Acoustic radiation force impulse imaging (ARFI) with Virtual Touch tissue quantification (VTTQ) enables the determination of shear wave velocity in meters per second (m/s). We investigated shear wave velocity in normal breast tissue and analyzed the influence of the degree of pre-compression on the measurements. In repeated measurements and with normal pre-compression, the mean shear wave velocity in breast parenchyma was significantly higher than that in breast adipose tissue (3.33±1.18m/s vs. 2.90±1.10m/s; p < 0.001; 712 measurements in 89 patients). Furthermore, we found a significant positive correlation between degree of pre-compression and velocity measurements. Shear wave velocities with low, moderate and high pre-compression were 1.89, 3.18 and 4.39m/s in parenchyma, compared with 1.46, 2.55 and 3.64m/s in adipose tissue, respectively (p<0.001; 360 measurements in 60 patients). VTTQ of breast tissue is a feasible method with high accuracy; however, the degree of pre-compression applied may significantly influence the measurements. © 2013 World Federation for Ultrasound in Medicine & Biology.

Wojcinski S.,Hannover Medical School | Boehme E.,Franziskus Hospital | Farrokh A.,Franziskus Hospital | Soergel P.,Hannover Medical School | And 2 more authors.
BMC Cancer | Year: 2013

Background: Lesions of the breast that are classified BI-RADS®-US 3 by ultrasound are probably benign and observation is recommended, although malignancy may occasionally occur. In our study, we focus exclusively on BI-RADS®-US 3 lesions and hypothesize that sonoelastography as an adjunct to conventional ultrasound can identify a high-risk-group and a low-risk-group within these patients. Methods: A group of 177 breast lesions that were classified BI-RADS®-US 3 were additionally examined with real-time sonoelastography. Elastograms were evaluated according to the Tsukuba Elasticity Score. Pretest and posttest probability of disease (POD), sensitivity (SE), specificity (SP), positive (PPV) and negative predictive values (NPV) and likelihood-ratios (LR) were calculated. Furthermore, we analyzed the false-negative and false-positive cases and performed a model calculation to determine how elastography could affect the proceedings in population screening. Results: In our collection of BI-RADS®-US 3 cases there were 169 benign and eight malignant lesions. The pretest POD was 4.5% (95% confidence interval (CI): 2.1-9.0). In patients with a suspicious elastogram (high-risk group), the posttest POD was significantly higher (13.2%, p = 0.041) and the positive LR was 3.2 (95% CI: 1.7-5.9). With a benign elastogram (low-risk group), the posttest POD decreased to 2.2%. SE, SP, PPV and NPV for sonoelastography in BI-RADS®-US 3 lesions were 62.5% (95% CI: 25.9-89.8), 80.5% (95% CI: 73.5-86.0), 13.2% (95% CI: 5.0-28.9) and 97.8% (95% CI: 93.3-99.4), respectively. Conclusions: Sonoelastography yields additional diagnostic information in the evaluation of BI-RADS®-US 3 lesions of the breast. The examiner can identify a low-risk group that can be vigilantly observed and a high-risk group that should receive immediate biopsy due to an elevated breast cancer risk. © 2013 Wojcinski et al.; licensee BioMed Central Ltd.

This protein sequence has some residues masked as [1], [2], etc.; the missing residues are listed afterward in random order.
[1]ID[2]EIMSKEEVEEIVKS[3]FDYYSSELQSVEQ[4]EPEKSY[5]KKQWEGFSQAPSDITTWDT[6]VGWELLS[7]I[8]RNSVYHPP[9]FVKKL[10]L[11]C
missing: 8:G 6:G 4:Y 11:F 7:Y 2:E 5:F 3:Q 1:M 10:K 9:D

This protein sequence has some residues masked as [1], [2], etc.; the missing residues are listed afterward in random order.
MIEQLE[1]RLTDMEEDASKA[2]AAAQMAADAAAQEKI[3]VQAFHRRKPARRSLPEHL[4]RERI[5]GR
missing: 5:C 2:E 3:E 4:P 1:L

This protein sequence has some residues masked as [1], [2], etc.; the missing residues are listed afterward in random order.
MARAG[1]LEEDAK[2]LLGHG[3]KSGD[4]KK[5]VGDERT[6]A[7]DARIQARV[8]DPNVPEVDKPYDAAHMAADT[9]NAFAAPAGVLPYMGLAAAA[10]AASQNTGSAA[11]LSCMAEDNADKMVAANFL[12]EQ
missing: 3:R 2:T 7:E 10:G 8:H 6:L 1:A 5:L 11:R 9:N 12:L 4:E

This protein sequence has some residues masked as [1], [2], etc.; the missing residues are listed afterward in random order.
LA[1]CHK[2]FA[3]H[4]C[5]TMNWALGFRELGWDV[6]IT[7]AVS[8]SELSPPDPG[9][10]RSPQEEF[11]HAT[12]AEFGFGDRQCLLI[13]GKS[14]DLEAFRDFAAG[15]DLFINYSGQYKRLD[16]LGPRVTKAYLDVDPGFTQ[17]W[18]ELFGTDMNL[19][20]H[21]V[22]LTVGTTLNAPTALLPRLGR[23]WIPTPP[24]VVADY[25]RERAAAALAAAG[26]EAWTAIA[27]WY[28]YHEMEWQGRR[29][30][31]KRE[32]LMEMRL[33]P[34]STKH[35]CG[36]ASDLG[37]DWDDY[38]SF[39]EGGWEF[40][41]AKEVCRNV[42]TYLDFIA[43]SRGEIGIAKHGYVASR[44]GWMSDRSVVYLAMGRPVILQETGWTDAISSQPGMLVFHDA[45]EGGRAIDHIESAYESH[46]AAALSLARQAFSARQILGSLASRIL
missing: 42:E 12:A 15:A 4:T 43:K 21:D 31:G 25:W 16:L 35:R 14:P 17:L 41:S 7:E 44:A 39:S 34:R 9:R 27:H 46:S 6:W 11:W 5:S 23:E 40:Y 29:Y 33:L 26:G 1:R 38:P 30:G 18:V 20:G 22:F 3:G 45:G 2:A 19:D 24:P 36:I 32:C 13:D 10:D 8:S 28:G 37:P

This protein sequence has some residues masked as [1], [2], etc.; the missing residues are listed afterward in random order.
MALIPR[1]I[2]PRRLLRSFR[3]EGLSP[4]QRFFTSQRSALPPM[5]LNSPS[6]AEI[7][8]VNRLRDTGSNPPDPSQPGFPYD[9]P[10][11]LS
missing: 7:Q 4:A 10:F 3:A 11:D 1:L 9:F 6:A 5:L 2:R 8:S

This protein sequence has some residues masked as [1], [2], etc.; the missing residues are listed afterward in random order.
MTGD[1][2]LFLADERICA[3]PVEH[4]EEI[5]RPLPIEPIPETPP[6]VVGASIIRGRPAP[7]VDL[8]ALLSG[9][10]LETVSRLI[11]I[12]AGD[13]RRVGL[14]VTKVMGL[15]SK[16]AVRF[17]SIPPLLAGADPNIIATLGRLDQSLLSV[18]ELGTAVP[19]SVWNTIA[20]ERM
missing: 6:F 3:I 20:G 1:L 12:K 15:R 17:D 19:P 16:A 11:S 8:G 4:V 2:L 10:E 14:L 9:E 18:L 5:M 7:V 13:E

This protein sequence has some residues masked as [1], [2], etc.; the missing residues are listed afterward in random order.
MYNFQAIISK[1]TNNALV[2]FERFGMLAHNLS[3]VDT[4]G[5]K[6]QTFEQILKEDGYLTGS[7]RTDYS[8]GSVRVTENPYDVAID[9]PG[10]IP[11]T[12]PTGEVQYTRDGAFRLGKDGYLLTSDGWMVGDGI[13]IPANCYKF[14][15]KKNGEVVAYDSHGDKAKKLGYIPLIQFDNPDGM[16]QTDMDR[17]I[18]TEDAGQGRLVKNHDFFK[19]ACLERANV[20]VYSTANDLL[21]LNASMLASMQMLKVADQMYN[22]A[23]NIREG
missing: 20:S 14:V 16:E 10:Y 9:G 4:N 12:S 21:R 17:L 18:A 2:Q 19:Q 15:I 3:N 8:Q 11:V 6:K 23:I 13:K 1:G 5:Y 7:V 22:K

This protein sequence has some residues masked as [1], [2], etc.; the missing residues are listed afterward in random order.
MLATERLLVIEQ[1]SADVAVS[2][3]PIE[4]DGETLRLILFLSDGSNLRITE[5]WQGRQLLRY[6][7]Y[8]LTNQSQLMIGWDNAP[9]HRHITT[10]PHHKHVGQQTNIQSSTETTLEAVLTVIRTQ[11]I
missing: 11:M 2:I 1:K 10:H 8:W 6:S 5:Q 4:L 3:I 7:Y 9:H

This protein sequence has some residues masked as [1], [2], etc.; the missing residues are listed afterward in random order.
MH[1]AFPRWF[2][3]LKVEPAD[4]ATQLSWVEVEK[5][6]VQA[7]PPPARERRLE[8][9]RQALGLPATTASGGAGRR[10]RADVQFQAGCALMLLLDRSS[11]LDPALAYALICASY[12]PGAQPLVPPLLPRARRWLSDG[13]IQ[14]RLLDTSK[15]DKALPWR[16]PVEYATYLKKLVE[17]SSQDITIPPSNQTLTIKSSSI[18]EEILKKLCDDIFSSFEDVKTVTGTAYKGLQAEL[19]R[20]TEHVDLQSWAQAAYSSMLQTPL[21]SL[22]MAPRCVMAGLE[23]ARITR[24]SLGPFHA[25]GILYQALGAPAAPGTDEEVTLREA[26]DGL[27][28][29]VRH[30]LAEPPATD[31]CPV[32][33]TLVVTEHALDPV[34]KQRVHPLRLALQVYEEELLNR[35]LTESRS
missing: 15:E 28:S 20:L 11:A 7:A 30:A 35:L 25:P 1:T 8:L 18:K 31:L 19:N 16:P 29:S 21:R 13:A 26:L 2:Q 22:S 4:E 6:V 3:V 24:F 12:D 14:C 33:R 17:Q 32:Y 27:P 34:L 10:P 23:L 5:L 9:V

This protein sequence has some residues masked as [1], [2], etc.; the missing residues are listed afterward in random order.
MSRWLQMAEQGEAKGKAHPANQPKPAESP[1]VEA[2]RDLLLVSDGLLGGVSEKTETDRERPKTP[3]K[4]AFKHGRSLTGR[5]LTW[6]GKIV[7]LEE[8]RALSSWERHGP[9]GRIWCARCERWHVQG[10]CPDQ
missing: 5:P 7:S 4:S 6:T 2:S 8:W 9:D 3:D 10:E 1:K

Purpose: The aim of this study was to evaluate the strain ratio measurement of breast lesions, to calculate the diagnostic value and to provide practically oriented recommendations concerning execution. Materials and Methods: 117 breast lesions in 98 patients were included in the study. All lesions were examined by B-mode ultrasound and elastography using strain ratio measurement. The preinterventional findings of the different methods were compared to the final histopathological results. The sensitivity, specificity, positive and negative predictive value and the diagnostic accuracy were calculated for each method. Results: There was a significant difference between the strain ratio of malignant (mean 6.50; sd 3.03; 95 %-CI 5.68 7.33) and benign (mean 1.79; sd 3.83; 95 %-CI 0.92 2.75) lesions. The strain ratio showed a sensitivity of 92.6 % (95 %-CI 82.1 97.9) and a specificity of 95.2 % (95 %-CI 86.7 99.0). The positive and negative predictive values were 94.3 % and 93.7 %. B-mode ultrasound achieved a sensitivity of 94.4 % (95 %-CI 84.6 98.8) and a specificity of 87.3 % (95 %-CI 76.5 94.3). The positive and negative predictive values were 86.4 % and 94.8 %. Conclusion: Strain ratio measurement of breast lesions is a standardized fast method for analyzing the stiffness inside the examined areas. Used as an additional tool to B-mode ultrasound, it helps to increase the specificity of the examination. © Georg Thieme Verlag KG Stuttgart - New York.

Bahm J.,Franziskus hospital
Journal of Brachial Plexus and Peripheral Nerve Injury | Year: 2013

We present two children with a diagnosis of upper limb arthrogryposis and report on findings about brachial plexus exploration and a nerve transfer procedure to reanimate elbow flexion. Although the etiology of arthrogryposis multiplex congenita remains unknown and multifactorial, it can be worthful to explore the brachial plexus in the affected upper limb and to perform selective motor nerve transfers on morphologically well developed but not sufficiently innervated target muscles, like the biceps brachialis, brachialis, deltoid and supra-/infraspinatus muscles. This strategy may reduce the necessity of later muscle transfers and improves the overall functional status of the affected limb(s). © 2013 Bahm; licensee BioMed Central Ltd.